Journal 5: Gathering of old classmates

(I wrote this for my April 28 column in Sun.Star Cebu)

After more than 30 years, there we were there for the first time around one table at the Majestic in Ayala to recall “those days” and track old elementary school classmates. My “igso” Brenda Tamara (I prefer to use the maiden names; they’re familiar) just came home from Norway and linked up with her former Cebu City Central School pals.

There were only a few of us Saturday night: Edwin Colipapa, Emerson Dionaldo, Anthony Bargayo, Wilfreda Lepiten, Lilu Itaas, Brenda and me, but that was but a start. The consensus was that there should be a reunion for the batch of 1972, notably the classes that occupied the room near the corner of Osmeña Blvd. and P. del Rosario St.

How long is more than three decades? For the mind, not very long. While there is a chasm between our present looks and our grade school features, there are scenes of youthful frolic that, when dredged up during gatherings like the one we had, are still fresh. Indeed, the child we once were always lurks within the man/woman we are now.

But we have gone a long way. Some of us have become doctors, lawyers, top government officials, mentors, employees of private firms, etc. We have experienced the pains and joys of growing up and raising families. But while our paths branched, we responded to the same societal stimulus, our attitudes shaped by the same environment.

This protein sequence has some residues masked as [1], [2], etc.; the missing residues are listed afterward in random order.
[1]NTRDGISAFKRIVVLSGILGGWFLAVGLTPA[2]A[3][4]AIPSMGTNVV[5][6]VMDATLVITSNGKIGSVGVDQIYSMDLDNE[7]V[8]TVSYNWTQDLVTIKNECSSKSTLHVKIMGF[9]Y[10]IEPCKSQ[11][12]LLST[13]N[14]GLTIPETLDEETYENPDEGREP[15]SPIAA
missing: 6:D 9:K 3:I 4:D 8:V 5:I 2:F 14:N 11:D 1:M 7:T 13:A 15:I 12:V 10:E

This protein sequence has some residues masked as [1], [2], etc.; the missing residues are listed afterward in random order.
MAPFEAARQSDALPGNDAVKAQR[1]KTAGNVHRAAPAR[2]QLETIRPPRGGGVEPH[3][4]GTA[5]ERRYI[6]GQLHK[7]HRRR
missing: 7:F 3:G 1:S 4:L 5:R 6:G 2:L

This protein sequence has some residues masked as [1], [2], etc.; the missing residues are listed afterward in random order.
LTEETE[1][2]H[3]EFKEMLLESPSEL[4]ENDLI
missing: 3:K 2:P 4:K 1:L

When then president Ferdinand Marcos placed the country under martial rule, I had moved from City Central to the Cebu City National Science High School. I didn’t survive, eventually transferring to Southwestern University. The formative years of my batch therefore ran smack into the formative years of Marcos’ “Bagong Lipunan.”

I don’t know how successful martial law was in shaping the thinking of my batch. But it must have failed in some respects because I ended up rebelling against the status quo. The young Pinoys that we were then populated the protest actions waged against Marcos in the streets of the country and the guerilla war that exploded in the countryside.

Anyway, I would have liked to listen to the growing up stories of my former classmates during that Saturday gathering, but time was short and all of us were conscious that we have our own priorities to attend to. Maybe we will meet again after three months. In the meantime, we will have to continue tracking the others in our batch.

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